From the investor side someone needs to get after this company to more aggressively market their drug. Lack of marketing is going to kill them, rather than lack of efficacy of the drug - it is very, very effective for many patients. They need to advertise studies like this, address the MD fears of long term bone marrow suppression and potential effects on a future stem cell transplant (I know some patients who have had Zevalin both before and after a stem cell transplant so there is probably some data out there, if not there needs to be and perhaps tracking the people in this study - and others like it - will provide the data). The marketing need to be both to the doctor (especially the doctors who write the standards for treatment - that would be really cost effective to target them as there are no that many - along with the major non-Hodgkin's lymphoma centers in the USA since most of us at least go to one for a second opinion so this would be cost effective as well) and to the patient (via the non-hodgkin's lymphoma yahoo group, the website that listowner keeps www.nhlcyberfamily.org/ which is a wealth of information about this disease, and support to other patient boards with ads. *I* am the one who found out about this and brought it to my doctor's attention.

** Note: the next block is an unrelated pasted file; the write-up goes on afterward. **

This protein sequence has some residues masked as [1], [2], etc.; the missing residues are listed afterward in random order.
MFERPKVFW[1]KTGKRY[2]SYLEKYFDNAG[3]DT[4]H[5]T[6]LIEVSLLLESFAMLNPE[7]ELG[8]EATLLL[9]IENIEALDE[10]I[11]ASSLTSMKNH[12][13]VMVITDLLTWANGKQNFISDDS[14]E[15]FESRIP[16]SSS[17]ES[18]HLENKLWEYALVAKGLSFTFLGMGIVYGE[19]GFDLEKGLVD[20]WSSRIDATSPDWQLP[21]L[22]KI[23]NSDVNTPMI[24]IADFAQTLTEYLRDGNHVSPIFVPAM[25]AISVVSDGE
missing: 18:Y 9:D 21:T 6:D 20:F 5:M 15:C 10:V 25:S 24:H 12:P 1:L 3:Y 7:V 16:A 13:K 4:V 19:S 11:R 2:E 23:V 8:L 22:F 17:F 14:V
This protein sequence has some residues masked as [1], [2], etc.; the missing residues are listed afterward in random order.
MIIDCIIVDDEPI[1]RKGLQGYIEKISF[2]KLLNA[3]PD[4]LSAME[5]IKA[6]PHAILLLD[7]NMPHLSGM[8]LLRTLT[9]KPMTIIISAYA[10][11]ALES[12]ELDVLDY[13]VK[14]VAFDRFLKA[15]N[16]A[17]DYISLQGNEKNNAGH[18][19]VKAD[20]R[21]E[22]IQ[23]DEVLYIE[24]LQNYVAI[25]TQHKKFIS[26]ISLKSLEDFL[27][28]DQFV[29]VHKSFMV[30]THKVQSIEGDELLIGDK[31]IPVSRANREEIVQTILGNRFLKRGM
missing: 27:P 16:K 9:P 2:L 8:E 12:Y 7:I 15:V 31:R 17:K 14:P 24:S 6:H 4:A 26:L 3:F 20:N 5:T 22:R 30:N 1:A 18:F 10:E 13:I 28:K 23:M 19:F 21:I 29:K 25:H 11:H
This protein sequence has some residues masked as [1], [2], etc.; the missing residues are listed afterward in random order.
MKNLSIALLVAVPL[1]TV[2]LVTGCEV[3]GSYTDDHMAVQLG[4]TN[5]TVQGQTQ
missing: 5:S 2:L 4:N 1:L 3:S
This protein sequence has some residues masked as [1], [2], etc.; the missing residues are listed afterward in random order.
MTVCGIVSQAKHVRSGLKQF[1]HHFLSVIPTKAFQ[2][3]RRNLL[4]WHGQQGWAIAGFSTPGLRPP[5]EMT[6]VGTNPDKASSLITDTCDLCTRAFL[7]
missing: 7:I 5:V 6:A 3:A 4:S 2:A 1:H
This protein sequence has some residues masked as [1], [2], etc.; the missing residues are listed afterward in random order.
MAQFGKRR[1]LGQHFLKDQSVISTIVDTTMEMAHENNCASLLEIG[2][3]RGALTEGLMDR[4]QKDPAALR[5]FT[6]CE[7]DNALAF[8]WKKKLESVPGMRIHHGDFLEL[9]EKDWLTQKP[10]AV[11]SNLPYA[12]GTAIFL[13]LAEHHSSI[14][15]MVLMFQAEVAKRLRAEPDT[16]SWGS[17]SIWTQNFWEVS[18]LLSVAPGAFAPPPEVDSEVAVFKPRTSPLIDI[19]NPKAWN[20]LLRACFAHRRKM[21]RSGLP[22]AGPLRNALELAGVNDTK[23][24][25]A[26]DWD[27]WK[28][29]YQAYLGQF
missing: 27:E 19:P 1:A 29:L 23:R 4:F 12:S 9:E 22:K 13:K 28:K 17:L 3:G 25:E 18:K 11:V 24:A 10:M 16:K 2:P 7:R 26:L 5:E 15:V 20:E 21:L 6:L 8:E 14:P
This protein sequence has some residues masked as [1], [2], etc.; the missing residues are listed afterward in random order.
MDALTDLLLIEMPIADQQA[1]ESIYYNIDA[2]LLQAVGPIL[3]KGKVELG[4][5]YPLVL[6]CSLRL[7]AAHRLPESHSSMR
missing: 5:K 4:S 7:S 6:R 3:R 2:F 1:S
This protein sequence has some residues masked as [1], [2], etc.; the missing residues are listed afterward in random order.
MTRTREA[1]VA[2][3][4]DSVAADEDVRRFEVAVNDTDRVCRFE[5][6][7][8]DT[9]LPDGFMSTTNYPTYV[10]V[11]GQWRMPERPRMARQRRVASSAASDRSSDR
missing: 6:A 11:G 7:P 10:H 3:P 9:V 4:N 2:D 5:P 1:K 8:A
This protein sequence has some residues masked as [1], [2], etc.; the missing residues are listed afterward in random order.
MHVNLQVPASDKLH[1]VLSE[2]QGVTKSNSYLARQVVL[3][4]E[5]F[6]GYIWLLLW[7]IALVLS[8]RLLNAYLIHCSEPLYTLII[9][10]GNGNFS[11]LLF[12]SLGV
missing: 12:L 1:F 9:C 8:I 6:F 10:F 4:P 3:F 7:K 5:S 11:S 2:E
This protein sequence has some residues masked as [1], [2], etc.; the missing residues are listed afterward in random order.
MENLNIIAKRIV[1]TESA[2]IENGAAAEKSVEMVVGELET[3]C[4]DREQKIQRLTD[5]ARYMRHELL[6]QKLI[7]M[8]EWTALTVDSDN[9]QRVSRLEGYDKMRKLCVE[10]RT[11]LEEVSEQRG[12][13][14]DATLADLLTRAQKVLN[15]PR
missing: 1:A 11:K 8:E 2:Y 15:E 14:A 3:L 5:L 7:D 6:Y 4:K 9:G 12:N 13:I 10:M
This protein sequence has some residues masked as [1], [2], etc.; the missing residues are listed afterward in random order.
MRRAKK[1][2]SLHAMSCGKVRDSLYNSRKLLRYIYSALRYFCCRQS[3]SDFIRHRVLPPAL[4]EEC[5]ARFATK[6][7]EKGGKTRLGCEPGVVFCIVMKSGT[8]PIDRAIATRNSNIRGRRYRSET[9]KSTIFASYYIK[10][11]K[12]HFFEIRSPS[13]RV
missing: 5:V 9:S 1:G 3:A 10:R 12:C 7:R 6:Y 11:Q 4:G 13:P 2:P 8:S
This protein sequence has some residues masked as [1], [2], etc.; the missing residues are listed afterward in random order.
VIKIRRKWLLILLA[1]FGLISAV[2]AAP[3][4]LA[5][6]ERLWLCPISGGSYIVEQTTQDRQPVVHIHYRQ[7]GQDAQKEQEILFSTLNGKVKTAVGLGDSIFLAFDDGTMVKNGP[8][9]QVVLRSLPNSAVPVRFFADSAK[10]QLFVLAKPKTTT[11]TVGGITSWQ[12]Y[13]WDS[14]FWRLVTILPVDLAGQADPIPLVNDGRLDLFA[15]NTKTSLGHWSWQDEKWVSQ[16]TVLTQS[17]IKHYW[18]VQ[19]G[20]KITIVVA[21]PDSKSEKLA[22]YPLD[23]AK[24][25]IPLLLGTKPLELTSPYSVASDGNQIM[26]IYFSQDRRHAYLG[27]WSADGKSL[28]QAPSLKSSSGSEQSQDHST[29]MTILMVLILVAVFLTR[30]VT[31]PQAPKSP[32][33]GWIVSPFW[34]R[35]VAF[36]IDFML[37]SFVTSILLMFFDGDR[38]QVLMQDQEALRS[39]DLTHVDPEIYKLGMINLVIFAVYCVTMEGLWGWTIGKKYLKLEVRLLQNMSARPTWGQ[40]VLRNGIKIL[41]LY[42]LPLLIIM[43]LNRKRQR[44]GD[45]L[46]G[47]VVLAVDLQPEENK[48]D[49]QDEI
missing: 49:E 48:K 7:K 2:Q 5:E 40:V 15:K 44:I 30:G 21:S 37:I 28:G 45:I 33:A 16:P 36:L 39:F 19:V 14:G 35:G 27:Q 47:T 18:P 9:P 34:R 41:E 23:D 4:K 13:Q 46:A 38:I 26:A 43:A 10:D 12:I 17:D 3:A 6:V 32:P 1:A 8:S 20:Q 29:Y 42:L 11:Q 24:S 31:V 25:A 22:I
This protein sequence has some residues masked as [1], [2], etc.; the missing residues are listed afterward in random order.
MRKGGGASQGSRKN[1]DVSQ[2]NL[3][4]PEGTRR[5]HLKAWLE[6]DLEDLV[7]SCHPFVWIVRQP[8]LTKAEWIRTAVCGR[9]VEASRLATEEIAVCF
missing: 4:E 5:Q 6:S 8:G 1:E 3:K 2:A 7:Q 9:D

As your first poster said, Treanda and Zevalin are not competitors - they are complementary.


    I am a patient (follicular non-Hodgkin's lymphoma) who just finished Rituxan/Treanda and am waiting for my counts to recover to do Zeaviln. I have a PhD in business.
    24 Apr 2011, 02:11 PM Reply Like
  • calep1954
    , contributor
    Comment (1) | Send Message
    I have agressive NHL which is in remissionvia Rituxan. It will come back. They will then use Treandra with Rituxan. Major problem is I have a bone marrow disorder. My white count is 2000, and my neutrophil count is 450.My platelets and red count is marginally normal I will get neulasta prior to injection but what are the chances of my survival with my blood count being what it is?What % reduction of WBC can I expect? Thanks for any info you can give me
    27 Feb 2012, 02:56 PM Reply Like
  • Justin M. Hall
    , contributor
    Comments (748) | Send Message
    Author’s reply » Calep1954, I apologize for responding so late. For whatever reason, I did not catch your comment.


    I would strong recommend that you contact my friend Betsy de Parry, a NHL survivor and patient advocate. She is inspiring - a good person doing good things. I would visit her site at: http://bit.ly/GIqcCQ As I recall, you can contact her directly from the site.


    I do hope this helps and wish you a very speedy remission.


    21 Mar 2012, 10:09 AM Reply Like